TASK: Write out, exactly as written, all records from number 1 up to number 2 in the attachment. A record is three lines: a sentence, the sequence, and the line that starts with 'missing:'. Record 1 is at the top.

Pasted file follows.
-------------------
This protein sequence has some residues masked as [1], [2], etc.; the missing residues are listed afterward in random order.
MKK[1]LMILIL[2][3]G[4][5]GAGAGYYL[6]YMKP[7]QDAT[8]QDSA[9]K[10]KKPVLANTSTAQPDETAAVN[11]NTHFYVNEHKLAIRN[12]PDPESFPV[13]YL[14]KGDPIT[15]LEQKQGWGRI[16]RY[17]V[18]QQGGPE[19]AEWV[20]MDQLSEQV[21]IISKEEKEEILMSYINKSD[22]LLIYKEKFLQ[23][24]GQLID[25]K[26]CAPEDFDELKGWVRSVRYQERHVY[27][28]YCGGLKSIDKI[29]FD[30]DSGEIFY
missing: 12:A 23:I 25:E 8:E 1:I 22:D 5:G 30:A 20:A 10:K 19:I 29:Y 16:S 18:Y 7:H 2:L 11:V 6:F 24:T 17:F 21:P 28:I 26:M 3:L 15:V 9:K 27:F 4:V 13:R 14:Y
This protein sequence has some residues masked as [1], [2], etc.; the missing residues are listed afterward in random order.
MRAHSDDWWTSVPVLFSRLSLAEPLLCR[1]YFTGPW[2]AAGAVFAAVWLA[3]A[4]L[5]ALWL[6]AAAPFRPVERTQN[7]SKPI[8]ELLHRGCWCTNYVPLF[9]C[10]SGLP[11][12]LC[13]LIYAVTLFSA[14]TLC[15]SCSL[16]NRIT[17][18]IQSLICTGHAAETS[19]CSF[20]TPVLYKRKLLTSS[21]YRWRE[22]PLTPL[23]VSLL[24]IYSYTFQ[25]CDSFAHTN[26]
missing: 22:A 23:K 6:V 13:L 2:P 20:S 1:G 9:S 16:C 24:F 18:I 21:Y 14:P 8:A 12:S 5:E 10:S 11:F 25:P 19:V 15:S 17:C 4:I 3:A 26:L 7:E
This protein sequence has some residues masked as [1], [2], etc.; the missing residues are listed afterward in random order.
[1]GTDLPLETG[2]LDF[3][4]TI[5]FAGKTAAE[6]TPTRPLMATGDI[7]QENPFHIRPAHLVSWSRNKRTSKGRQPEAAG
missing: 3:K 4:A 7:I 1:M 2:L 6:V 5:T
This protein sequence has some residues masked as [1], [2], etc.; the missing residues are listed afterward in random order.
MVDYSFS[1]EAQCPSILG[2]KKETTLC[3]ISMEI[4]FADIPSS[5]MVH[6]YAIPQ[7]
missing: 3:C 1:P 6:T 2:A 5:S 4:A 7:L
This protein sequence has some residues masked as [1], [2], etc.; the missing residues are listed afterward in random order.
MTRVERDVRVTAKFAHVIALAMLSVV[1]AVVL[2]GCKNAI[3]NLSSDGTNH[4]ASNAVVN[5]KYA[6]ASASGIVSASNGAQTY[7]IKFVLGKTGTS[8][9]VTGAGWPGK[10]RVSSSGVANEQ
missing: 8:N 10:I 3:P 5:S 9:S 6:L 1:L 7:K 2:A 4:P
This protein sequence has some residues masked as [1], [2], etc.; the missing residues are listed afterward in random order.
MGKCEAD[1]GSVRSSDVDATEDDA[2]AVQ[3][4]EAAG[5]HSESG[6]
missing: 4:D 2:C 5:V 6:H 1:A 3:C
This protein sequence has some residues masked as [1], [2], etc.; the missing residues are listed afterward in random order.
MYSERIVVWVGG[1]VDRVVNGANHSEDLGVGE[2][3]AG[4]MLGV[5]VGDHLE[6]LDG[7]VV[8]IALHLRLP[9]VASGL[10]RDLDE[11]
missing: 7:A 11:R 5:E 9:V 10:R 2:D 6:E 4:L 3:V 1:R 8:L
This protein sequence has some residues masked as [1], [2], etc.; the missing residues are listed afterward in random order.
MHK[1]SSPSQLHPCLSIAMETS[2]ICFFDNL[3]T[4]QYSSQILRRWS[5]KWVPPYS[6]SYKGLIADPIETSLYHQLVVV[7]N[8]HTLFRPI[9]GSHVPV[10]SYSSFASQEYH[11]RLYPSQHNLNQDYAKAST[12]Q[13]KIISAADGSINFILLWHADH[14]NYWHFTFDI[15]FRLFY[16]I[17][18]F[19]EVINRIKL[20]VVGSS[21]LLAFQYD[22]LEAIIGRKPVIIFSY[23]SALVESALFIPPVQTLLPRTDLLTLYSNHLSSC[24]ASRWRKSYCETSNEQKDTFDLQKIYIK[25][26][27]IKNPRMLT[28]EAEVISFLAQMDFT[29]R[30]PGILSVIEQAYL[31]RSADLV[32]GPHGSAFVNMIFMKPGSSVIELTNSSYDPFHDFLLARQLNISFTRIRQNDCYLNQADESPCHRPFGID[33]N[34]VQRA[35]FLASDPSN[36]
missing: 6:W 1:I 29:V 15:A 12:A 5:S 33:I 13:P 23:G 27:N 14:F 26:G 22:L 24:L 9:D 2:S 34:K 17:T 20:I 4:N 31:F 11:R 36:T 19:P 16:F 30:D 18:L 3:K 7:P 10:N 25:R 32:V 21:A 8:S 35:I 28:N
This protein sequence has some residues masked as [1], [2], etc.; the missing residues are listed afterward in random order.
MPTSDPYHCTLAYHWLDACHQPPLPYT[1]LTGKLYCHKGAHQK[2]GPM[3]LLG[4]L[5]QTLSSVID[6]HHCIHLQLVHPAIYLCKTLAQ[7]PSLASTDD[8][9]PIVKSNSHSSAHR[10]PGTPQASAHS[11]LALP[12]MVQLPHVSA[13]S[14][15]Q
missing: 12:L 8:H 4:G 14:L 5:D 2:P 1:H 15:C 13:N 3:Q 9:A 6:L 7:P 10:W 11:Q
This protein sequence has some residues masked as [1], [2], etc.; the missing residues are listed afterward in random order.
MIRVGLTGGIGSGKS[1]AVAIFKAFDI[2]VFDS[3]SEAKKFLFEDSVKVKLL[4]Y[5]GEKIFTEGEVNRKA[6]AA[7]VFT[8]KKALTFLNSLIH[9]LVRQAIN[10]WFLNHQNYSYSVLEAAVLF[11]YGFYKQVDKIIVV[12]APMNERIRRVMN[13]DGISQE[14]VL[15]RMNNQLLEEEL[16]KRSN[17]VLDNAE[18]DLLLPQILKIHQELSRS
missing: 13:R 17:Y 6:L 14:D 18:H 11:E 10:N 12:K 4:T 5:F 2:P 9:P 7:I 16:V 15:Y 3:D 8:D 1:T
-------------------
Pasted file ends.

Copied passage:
This protein sequence has some residues masked as [1], [2], etc.; the missing residues are listed afterward in random order.
MKK[1]LMILIL[2][3]G[4][5]GAGAGYYL[6]YMKP[7]QDAT[8]QDSA[9]K[10]KKPVLANTSTAQPDETAAVN[11]NTHFYVNEHKLAIRN[12]PDPESFPV[13]YL[14]KGDPIT[15]LEQKQGWGRI[16]RY[17]V[18]QQGGPE[19]AEWV[20]MDQLSEQV[21]IISKEEKEEILMSYINKSD[22]LLIYKEKFLQ[23][24]GQLID[25]K[26]CAPEDFDELKGWVRSVRYQERHVY[27][28]YCGGLKSIDKI[29]FD[30]DSGEIFY
missing: 12:A 23:I 25:E 8:E 1:I 22:D 5:G 30:A 20:A 10:K 19:I 29:Y 16:S 18:Y 7:H 2:L 11:V 6:F 24:T 17:F 21:P 28:I 26:M 3:L 15:V 9:K 27:F 4:V 13:R 14:Y
This protein sequence has some residues masked as [1], [2], etc.; the missing residues are listed afterward in random order.
MRAHSDDWWTSVPVLFSRLSLAEPLLCR[1]YFTGPW[2]AAGAVFAAVWLA[3]A[4]L[5]ALWL[6]AAAPFRPVERTQN[7]SKPI[8]ELLHRGCWCTNYVPLF[9]C[10]SGLP[11][12]LC[13]LIYAVTLFSA[14]TLC[15]SCSL[16]NRIT[17][18]IQSLICTGHAAETS[19]CSF[20]TPVLYKRKLLTSS[21]YRWRE[22]PLTPL[23]VSLL[24]IYSYTFQ[25]CDSFAHTN[26]
missing: 22:A 23:K 6:V 13:L 2:P 20:S 1:G 9:S 16:C 24:F 18:I 21:Y 14:P 8:A 12:S 5:E 10:S 11:F 25:P 19:V 15:S 17:C 4:I 3:A 26:L 7:E